Cemeteries are delightful places to visit, filled with memories of happy lives. The Lone Fir Cemetery is Portland’s oldest with over 20,000 people buried there. It’s a peculiar gallery of landscape and solemn artwork. The dead like to be visited, nice to have anyone trundle past, brush aside leaves, set headstones straight, wonder. Yes, there are ghosts, plenty of stories forgotten, names rubbed away by rain. This cemetery has certainly had worse days. It’s neighborhood friends have done well recently, tidying, clipping, trimming – and now the county + Metro are demolishing & paving.

After much discussion, the county is removing an ugly office building thoughtlessly set over the early 20thC Chinese plot. The county plans a memorial of some sort for the Chinese community. Not for the Insane Asylum inmates.

Local scholars of madness consider this spot (under this access road) to be where inmates from the Oregon Insane Asylum are buried. Dr. James Hawthorne, owner of the asylum, had a careful arrangement with the original owner of Lone Fir to bury inmates without family members or friends.

For the inmates no marker remains, no reminder, almost no one remembers. No memorial, no art. A list of patient names was recently put online and a small, semi-private museum showcases Dr. Hawthorne and his work at OHSU. Dr. Hawthorne is buried with his family under one of the more handsome pillars just over the hill. Yes, yes, the street and the bridge, etc. It’s Portland history.

Vandalism has taken and takes it’s toll. Many cut and molded sculptural bits have been broken off to add character to some drunk punk boudoir. In the early 20th century the lots were left the the brush and brambles. Thousands of wood markers were lost in brush fires and chewed by squirrels. Surviving sexton records are haphazard. Who would have thought anyone would care out here in the future?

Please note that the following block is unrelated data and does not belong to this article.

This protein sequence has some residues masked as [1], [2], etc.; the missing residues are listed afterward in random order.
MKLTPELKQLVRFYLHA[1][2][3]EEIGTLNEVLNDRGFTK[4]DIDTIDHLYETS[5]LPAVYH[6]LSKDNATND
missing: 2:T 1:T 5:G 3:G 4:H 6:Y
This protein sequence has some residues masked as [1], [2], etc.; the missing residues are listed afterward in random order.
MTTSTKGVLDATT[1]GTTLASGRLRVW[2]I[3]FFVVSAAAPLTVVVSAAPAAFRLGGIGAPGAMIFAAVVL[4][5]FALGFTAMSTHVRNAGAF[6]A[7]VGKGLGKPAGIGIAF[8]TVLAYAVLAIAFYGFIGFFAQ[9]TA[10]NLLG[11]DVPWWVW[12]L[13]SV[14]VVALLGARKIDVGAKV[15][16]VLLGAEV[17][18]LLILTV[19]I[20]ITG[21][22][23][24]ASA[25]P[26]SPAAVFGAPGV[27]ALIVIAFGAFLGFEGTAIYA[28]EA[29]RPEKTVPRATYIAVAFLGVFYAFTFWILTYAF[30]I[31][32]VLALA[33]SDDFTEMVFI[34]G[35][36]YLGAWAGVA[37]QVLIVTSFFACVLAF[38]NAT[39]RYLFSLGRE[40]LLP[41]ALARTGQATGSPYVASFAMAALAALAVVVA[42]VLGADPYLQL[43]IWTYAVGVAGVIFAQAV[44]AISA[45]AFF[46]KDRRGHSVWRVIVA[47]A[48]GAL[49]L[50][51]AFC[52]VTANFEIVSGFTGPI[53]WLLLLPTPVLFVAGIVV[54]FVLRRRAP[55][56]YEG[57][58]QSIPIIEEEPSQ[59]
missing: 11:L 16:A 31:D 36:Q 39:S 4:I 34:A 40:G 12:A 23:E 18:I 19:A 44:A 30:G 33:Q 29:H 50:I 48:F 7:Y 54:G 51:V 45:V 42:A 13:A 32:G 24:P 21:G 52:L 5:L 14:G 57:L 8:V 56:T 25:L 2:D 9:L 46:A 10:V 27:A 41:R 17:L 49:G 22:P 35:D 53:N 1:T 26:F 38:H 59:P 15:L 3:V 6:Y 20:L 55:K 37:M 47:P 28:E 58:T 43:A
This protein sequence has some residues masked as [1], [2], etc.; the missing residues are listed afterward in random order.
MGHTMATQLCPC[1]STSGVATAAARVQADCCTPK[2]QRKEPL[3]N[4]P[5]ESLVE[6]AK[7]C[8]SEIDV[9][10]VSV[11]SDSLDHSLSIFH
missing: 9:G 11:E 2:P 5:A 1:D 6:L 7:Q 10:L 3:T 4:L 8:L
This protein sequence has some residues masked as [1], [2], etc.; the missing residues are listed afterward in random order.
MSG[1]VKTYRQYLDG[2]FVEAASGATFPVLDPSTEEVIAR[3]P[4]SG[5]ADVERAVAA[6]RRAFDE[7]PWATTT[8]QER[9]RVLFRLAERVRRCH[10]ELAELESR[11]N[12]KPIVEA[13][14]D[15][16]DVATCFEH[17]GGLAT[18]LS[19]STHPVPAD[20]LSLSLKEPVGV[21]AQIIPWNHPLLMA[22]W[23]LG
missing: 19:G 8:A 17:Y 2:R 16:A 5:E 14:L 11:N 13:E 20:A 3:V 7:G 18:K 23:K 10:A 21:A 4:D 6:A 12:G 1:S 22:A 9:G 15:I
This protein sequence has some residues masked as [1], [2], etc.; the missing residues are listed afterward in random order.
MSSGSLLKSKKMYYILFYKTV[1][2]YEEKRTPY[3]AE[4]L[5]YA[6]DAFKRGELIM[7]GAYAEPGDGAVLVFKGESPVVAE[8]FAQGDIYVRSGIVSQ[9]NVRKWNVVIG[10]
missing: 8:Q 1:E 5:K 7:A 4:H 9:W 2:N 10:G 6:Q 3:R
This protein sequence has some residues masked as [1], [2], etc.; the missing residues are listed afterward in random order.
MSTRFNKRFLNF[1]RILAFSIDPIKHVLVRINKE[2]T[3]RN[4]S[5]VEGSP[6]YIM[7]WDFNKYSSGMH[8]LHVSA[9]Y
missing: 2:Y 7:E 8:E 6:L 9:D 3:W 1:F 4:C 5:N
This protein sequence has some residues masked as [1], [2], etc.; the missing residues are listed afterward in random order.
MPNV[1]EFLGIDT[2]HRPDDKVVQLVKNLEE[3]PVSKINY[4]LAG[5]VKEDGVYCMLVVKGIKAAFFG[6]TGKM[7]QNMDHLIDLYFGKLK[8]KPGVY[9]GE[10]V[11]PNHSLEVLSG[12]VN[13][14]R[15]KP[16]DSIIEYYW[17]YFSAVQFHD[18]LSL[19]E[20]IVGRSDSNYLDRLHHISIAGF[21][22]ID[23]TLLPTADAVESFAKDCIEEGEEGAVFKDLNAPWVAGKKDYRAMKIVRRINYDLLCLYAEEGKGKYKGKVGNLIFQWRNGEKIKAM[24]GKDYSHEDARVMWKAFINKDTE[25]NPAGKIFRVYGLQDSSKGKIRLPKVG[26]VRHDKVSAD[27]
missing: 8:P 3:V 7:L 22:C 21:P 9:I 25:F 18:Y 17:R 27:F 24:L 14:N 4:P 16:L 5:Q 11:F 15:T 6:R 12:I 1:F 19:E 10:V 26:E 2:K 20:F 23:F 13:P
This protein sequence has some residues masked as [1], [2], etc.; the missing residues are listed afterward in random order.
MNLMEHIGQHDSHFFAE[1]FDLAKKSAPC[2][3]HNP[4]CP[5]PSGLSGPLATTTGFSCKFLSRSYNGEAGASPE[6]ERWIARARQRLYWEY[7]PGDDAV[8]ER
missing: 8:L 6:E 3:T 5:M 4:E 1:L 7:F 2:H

There are new markers in this old cemetery.

Some came a long way.

Some were lost at sea.

Some arrived too soon.

Some look plain pleased to be here. Note the NHRA logo. For you undereducated ones, this is the National Hot Rod Association. Looks like this dude thought ahead.

James and Elizabeth Stephens have schooled gothic lovers for generations, “Here we lie by consent after 57 years 2 months and 2 days sojourning through life awaiting natures immutable laws to return us back to the elements of the universe of which we were first composed.” Ya that’s the stoic Oregon spirit. His smile, her roses, together forever.

Veterans from several wars are buried and remembered here with memorials, the 1846 Mexico war, US civil war (for the Republicans), the Indian wars from 1846 to 1856, and the Spanish-American war. A high granite pillar, topped with a bronze soldier, vigilantly staring into the trees. Three hundred yards away, tucked under a leafy oak, a veteran of a more recent but forgotten war.

It’s a rich experience, dipping into a city of the dead. You can feel the spirits fluttering about, most forgotten and faceless, see them for a moment skirt behind a bush or stone, their mortal memories spilled over the seasons and lost, no ancestors to cut the grass or wash away the moss, no one to remember, no one to ponder, no one to grieve.